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Scottish biologist Professor Anne Glover named as EU's top science advisor, as science hits top of EU agenda to restore growth
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The European Commission has appointed Professor Anne Glover as its Chief Scientific Advisor. She will work closely with Commission President José Manuel Barroso, who announced her appointment in his keynote speech today to the first ever EU Innovation Convention in Brussels (see below).

Professor Glover's role will be to provide high level, independent and timely scientific advice at every stage of policy development and delivery.

Professor Glover is currently Chief Scientific Advisor to the Scottish government and Chair of Molecular and Cell Biology at the University of Aberdeen.

    President José Manuel Barroso

    President José Manuel Barroso

    President Barroso said: "I am delighted to appoint Professor Anne Glover to the post of Chief Scientific Advisor. I believe her outstanding background and calibre will bring invaluable expertise to the Commission. She has a strong track record in leading the Scottish Science Advisory Committee which made her the standout candidate for this post."

    President Barroso made clear before beginning his second term of office in early 2010 that he intended to put the Commission's science, research and innovation role right at the top of its political agenda for the first time.

    Professor Glover's appointment is a key part of this EU drive to harness science and research to tackle the key global challenges of our age – such as climate change, energy, health and demographic change – and to underpin a return to sustainable and balanced economic growth.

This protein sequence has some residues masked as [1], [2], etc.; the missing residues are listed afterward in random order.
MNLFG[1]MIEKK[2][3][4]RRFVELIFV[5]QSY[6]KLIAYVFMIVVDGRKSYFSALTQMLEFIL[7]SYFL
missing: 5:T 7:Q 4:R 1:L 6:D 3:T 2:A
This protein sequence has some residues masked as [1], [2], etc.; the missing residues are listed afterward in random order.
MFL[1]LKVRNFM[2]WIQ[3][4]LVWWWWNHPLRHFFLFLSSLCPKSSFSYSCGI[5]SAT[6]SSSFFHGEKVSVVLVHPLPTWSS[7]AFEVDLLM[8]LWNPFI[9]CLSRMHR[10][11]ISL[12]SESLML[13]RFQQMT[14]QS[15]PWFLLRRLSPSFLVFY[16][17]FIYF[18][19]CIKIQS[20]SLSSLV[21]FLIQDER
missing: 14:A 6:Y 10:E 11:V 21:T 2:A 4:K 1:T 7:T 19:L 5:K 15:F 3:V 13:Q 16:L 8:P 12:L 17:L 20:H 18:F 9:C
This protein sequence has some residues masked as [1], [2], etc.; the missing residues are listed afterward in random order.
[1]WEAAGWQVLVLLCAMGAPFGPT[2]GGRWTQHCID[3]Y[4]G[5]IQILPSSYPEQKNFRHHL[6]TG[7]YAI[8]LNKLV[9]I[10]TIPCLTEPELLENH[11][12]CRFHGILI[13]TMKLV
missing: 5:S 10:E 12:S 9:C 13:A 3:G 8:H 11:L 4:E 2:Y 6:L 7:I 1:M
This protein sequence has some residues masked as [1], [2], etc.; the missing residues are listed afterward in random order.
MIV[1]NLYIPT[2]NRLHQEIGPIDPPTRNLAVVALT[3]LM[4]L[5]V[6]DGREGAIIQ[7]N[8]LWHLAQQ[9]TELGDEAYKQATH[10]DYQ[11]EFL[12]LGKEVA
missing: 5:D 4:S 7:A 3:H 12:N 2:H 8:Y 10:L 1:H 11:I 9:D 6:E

The Commission today publishes a generally positive assessment of how its overall policy agenda in the field, the Innovation Union Action Plan, is being put into practice. There has been major progress on 30 of the 34 commitments in the blueprint.

    Last week, EU Research, Innovation and Science Commissioner Máire Geoghegan-Quinn announced Horizon 2020, a radically reformed EU funding programme for research and innovation with a war chest of EUR 80 bn (approx £70 bn), 40% higher than the corresponding current programmes.

    Horizon 2020 will absorb those programmes into one coherent framework, making it much simpler to apply for and manage grants.

    Horizon 2020 will begin on 1 January 2014 and last until 2020. The UK is traditionally one of the largest beneficiaries of EU research and innovation funding, in per capita terms.

    Meanwhile, today and tomorrow (5-6 December) the first ever EU Innovation Convention in Brussels is bringing together 1200 leading scientists, business leaders and policy makers. 

    Participants include, among many others, BBC presenter Brian Cox, Ryanair chief Michael O'Leary, Manchester University's Nobel Prize winning physicist Andre Geim, Google Executive Chairman Eric Schmidt, designer Vivienne Westwood and author Richard Dawkins.

    Earlier today at the Convention, President Barroso presented the inaugural Women Innovators' prize to Dr. Gitte Neubauer, a graduate of Imperial College London. The award recognizes her outstanding contribution in translating academic research into a commercial venture by co-founding the Cellzome company, which is developing new and better targeted drugs against inflammatory diseases and cancer.

    Commissioner Geoghegan-Quinn and European Investment Bank (EIB) President Phillipe Maystadt signed an agreement on the Risk Sharing Finance Facility (RSFF), a joint initiative of the European Commission and the EIB to support higher risk and reward investment in research and innovation.

    It is expected to unlock a further €6 billion of loans by the end of 2013, including up to €1.2 billion for SMEs and up to €300 million for research infrastructures. The RSFF will be further boosted under Horizon 2020.

    For more information, please contact the London press office on 020 7973 1971.
    Please note: all amounts expressed in sterling are for information purposes only.

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    Last update: 12/12/2011  |Top